If you were going to sit down and just focus on any song in this countdown, make it this one. Take four and a half minutes, and treat yourself. Follow along with the lyrics below, and enjoy being thoroughly spooked by the end (in a breathtakingly artistic way, of course). When I showed this to my students last week, the song ended, and they all looked up at me wide-eyed and slightly, deliciously horrified. I had the same reaction when I was introduced to this piece as an undergrad.
Music by Franz Schubert, 1815; lyrics by Goethe
Schubert was precocious. By the time he died at the age of 31, he’d written over 600 lieder or German art songs, several chamber works, and nine symphonies. He pulled “Der Erlkönig” out of his hat when he was only 18, and it is among the best known and most celebrated songs of his 600 lieder.
“Der Erlkönig” tells the story of a father riding home late at night on his horse, holding his young son in his arms by his side. As they ride, the son cries out in fear of the Erlking (sometimes translated as the Elf King, sometimes not) who whispers in the son’s ear and wishes to steal him away.
Part of what makes “Der Erlkönig” fabulous is how the soloist and accompanist work together to paint the scene. The accompanist maintains a triplet pattern in the right hand throughout the piece that is, like the horse’s frantic galloping it represents, physically exhausting.
The soloist, meanwhile, covers four characters. In order of their appearance, they are:
- Narrator—middle register, minor mode
- Father—low register, minor mode; reassuring
- Son—high register, minor mode; frightened
- Erlking—medium range, major mode; coaxing, then insistent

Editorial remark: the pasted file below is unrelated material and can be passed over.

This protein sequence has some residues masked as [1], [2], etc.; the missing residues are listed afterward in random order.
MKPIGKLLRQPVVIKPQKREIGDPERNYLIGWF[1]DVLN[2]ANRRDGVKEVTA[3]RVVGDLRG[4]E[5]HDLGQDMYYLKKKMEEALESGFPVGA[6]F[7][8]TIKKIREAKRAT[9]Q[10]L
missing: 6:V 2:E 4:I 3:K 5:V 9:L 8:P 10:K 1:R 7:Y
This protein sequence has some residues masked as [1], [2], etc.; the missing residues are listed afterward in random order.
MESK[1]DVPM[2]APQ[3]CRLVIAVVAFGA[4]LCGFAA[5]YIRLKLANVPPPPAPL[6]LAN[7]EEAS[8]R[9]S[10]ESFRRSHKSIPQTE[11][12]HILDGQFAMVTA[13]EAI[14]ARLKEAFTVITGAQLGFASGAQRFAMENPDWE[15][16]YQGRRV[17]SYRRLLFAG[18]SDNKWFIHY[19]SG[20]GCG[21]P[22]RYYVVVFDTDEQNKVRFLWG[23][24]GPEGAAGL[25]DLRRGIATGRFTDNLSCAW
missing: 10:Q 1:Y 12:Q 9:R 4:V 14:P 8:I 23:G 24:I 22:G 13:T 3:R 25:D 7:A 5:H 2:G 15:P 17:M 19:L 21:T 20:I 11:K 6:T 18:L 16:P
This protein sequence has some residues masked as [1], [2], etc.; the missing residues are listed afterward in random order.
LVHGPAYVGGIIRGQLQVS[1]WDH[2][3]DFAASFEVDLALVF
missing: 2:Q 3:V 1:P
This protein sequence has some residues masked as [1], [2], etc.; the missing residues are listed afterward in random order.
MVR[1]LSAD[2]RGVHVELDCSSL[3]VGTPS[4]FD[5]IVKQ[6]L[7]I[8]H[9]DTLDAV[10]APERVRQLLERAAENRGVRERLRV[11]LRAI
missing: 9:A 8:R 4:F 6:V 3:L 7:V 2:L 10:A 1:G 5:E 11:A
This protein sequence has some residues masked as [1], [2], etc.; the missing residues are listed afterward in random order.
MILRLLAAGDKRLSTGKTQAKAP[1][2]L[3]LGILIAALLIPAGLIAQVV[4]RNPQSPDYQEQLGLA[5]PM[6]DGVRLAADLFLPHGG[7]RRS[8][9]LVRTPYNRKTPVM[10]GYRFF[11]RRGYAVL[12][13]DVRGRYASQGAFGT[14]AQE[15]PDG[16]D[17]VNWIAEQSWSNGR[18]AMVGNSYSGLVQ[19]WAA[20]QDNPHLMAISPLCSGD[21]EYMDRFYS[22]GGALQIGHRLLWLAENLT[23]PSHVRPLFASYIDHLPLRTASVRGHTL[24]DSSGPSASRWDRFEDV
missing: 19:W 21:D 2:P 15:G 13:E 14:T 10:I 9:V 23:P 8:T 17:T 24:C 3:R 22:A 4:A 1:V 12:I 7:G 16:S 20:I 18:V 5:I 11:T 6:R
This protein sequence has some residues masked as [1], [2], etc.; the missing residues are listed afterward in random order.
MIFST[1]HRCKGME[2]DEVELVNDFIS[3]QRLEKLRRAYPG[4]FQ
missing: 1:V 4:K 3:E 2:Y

Dietrich Fischer-Dieskau, the soloist featured in this version, inflects each of these parts slightly differently, and watching him capture the characters while still not overacting is part of the genius of his performance. Notice that Schubert makes the Erlkönig frightening by putting his lines in a major mode, kind of like a scary clown. I love that this was effectively creepy back in 1815 too, 199 years ago.
So what happens in the story? Well, you have to listen and find out. Follow the text and English translation below.
NARRATOR (minor mode, middle range)
Es ist der Vater mit seinem Kind;
er hat den Knaben wohl in dem Arm,
er fasst ihn sicher, er hält ihn warm.
It is a father with his child;
he has the boy close in his arm,
he holds him tight, he keeps him warm.
FATHER (low range)
SON (high range)
Den Erlenkönig mit Kron’ und Schweif?”
The Erlking with his crown and train?”
FATHER (low range)
ERLKING (major mode, melodic)
Gar schöne Spiele spiel’ ich mit dir;
manch’ bunte Blumen sind an dem Strand;
meine Mutter hat manch’ gülden Gewand.”
I’ll play very lovely games with you.
There are lots of colorful flowers by the shore;
my mother has some golden robes.”
SON (high range, frightened)
was Erlenkönig mir leise verspricht?”
the Erlking whispering promises to me?”
FATHER (low range, calming)
in dürren Blättern säuselt der Wind.”
it’s the wind rustling in the dry leaves.”
ERLKING (major mode, cajoling)
Meine Töchter sollen dich warten schön;
meine Töchter führen den nächtlichen Reih’n
und wiegen und tanzen und singen dich ein.”
My daughters will take care of you;
my daughters lead the nightly dance,
and they’ll rock and dance and sing you to sleep.”
SON (high range, dissonant outcry)
Erlkönigs Töchter am düstern Ort?”
the Erlking’s daughters over there in the shadows?”
FATHER (low range, reassuring)
es scheinen die alten Weiden so grau.”
it’s the gray sheen of the old willows.”
ERLKING (loving, then insistent)
und bist du nicht willig, so brauch’ ich Gewalt.”
And if you’re not willing, then I’ll use force.”
SON (high range, terrified)
Erlkönig hat mir ein Leids gethan!”
The Erlking has hurt me!”
NARRATOR (middle register, speechlike)
er hält in Armen das ächzende Kind,
erreicht den Hof mit Müh und Noth:
in seinen Armen das Kind war todt.
he holds the moaning child in his arms;
with effort and urgency he reaches the courtyard:
in his arms the child was dead.